March 19 – Mountaintops – Mount Gilead

Read Genesis 31:1-55

My wife and I dated long distance for the first two and a half years of our relationship.  In a day without e-mail, Facebook, texting, or even good long-distance calling plans, our communication was largely through handwritten letters.  In those letters, we would often seek to encourage one another with Bible passages.  I can remember citing Genesis 31:49:

“May the Lord keep watch between you and me when we are away from each other.”  (v. 49)

Mount GileadNow, I look back in embarrassment at that!  As I read that verse in its context, I discover that it was a part of a covenant between Jacob and Laban in the hill country of Gilead, in which they expressed their mistrust in one another.

Indeed, the two of them were interesting characters.  Jacob had his own history of deception.  He had taken his brother’s birthright at a vulnerable time in Esau’s life (Gen. 25).  Later, he had stolen his brother’s blessing through a conniving plan that he and his mother had put together (Gen. 27).

But Jacob met his match in Laban.  Jacob wanted to marry Laban’s younger daughter.  In exchange, Jacob agreed to serve his father-in-law for seven years.  Through a convoluted series of decisions made by Laban, however, Jacob had given twenty years of his life in service to dear old dad.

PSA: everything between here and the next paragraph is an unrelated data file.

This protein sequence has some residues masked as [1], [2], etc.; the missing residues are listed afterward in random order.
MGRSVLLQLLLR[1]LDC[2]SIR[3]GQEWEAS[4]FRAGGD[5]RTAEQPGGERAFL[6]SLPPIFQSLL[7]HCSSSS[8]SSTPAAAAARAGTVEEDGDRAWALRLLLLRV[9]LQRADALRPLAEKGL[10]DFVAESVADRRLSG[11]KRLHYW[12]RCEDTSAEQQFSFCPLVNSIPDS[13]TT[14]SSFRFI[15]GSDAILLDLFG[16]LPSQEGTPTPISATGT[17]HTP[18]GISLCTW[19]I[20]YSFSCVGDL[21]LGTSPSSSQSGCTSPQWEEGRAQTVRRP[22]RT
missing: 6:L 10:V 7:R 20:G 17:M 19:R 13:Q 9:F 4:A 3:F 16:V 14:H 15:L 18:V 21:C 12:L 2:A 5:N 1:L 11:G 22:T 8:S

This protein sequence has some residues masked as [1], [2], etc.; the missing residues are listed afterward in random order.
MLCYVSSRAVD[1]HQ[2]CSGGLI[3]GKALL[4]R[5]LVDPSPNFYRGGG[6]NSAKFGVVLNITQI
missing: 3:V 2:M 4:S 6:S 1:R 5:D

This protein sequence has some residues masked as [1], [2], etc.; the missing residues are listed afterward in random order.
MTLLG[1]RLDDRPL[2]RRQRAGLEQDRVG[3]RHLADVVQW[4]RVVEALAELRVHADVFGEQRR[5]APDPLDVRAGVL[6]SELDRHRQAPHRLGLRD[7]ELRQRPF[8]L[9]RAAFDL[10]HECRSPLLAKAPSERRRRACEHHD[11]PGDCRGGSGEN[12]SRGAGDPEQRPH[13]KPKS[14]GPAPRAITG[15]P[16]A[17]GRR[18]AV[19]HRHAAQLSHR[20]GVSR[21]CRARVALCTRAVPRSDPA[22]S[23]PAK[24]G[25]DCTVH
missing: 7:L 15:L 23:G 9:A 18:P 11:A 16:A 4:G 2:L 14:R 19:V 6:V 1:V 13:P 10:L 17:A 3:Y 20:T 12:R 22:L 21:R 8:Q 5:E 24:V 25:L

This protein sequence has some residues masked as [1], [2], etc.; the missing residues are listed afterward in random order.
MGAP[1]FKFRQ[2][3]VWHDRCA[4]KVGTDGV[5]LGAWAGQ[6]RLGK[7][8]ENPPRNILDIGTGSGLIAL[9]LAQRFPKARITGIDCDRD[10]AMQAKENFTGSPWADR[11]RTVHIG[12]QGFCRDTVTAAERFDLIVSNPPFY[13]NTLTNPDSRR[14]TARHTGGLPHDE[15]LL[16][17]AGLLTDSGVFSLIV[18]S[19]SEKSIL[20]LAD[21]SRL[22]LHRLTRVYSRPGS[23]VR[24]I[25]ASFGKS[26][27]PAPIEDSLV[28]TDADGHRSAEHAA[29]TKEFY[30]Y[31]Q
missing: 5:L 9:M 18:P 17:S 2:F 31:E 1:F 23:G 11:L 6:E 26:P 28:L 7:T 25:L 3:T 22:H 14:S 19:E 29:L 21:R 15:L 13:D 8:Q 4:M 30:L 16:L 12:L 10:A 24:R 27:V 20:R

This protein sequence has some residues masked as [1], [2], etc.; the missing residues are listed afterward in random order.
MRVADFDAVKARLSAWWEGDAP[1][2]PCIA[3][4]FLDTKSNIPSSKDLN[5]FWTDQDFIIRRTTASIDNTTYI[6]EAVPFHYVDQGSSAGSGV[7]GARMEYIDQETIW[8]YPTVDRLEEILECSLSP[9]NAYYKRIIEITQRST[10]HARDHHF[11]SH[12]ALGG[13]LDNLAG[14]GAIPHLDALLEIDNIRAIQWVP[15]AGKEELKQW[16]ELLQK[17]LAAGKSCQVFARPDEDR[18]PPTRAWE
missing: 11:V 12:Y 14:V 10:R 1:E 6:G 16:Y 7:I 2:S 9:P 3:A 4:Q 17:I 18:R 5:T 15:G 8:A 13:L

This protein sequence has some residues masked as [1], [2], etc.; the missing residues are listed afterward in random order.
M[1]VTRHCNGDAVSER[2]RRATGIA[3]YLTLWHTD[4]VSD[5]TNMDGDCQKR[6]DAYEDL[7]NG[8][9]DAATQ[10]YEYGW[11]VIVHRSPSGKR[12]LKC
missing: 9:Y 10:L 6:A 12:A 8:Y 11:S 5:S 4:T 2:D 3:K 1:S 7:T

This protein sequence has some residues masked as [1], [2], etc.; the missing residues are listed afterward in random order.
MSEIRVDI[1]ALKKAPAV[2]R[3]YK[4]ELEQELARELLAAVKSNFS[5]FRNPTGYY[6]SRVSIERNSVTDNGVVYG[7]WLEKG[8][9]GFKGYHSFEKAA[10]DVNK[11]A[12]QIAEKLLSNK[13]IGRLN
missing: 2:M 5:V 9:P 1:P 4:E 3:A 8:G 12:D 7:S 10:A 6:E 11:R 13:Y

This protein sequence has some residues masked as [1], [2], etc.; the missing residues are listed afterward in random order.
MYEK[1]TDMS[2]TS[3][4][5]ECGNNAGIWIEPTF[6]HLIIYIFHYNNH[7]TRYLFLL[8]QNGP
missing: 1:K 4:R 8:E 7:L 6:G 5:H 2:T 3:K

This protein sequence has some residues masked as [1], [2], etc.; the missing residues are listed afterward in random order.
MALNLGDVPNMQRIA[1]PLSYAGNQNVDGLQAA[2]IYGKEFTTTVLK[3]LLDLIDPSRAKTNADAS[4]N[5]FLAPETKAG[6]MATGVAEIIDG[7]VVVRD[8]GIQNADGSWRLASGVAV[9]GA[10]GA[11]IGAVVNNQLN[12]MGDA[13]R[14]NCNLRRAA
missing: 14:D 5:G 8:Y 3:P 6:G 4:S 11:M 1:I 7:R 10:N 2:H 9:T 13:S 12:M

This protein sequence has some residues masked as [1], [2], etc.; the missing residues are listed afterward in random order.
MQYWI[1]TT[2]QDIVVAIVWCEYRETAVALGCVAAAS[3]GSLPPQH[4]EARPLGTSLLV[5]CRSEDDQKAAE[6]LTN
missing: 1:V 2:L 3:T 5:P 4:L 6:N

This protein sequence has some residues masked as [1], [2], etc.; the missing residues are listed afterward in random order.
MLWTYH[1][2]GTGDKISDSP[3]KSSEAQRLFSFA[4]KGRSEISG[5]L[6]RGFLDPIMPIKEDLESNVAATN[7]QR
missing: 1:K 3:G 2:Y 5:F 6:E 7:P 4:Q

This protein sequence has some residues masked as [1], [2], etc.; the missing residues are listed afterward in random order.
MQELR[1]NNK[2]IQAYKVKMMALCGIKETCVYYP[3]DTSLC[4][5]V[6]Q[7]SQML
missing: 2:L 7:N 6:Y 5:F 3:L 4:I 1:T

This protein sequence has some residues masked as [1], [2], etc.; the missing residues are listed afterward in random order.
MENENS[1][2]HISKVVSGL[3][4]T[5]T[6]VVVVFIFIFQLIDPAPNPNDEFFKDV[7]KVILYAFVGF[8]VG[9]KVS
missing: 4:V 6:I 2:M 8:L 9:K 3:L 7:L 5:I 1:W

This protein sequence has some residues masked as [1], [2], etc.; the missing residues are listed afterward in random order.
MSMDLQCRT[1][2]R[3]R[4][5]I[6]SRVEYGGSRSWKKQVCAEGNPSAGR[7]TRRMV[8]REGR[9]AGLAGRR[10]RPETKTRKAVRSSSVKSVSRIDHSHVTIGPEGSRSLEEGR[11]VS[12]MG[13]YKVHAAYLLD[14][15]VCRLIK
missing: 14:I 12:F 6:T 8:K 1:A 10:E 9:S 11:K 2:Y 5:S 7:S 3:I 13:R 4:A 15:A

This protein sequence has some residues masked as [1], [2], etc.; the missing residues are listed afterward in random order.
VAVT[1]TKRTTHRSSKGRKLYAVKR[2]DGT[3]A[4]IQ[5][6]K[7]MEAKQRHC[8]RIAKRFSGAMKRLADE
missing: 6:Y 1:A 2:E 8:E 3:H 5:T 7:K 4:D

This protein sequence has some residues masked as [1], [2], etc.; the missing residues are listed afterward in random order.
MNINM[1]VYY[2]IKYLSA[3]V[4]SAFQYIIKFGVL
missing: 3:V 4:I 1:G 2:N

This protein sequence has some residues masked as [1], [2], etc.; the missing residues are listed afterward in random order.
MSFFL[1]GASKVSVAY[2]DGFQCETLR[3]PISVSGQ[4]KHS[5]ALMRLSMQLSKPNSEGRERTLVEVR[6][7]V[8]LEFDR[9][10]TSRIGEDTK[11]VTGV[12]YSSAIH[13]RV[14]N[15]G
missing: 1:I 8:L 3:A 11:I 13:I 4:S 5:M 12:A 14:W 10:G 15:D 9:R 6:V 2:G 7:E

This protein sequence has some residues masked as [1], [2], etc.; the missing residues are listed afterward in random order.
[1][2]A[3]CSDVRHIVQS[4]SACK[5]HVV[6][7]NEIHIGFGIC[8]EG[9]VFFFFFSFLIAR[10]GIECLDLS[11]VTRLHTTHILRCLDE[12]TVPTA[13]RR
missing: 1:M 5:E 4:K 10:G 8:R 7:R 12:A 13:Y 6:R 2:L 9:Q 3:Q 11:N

Now, it was time to part ways.  God had made it clear that Jacob was to take his family and his flocks and return to the land promised to his father Isaac and grandfather Abraham.  And so they snuck off.  Soon, Laban caught up with them.  With what must have been tense words, Jacob and Laban made a rock pile that was designed to remind them of the conditions for a covenant:

  • Jacob was to mindfully care for Laban’s daughters and not marry any others.
  • The stones were to serve as a boundary between the two.  Neither was to pass over into the land of the other.

This “mountaintop” experience in the Bible certainly does not fit well into a stereotype of incredible encounters with God.  It does, however, point to an unfortunate reality.  Some relationships require the establishment of healthy boundaries.  We need incredible wisdom in identifying which relationships those are and what boundaries are both protective and biblical.

Steve Kern

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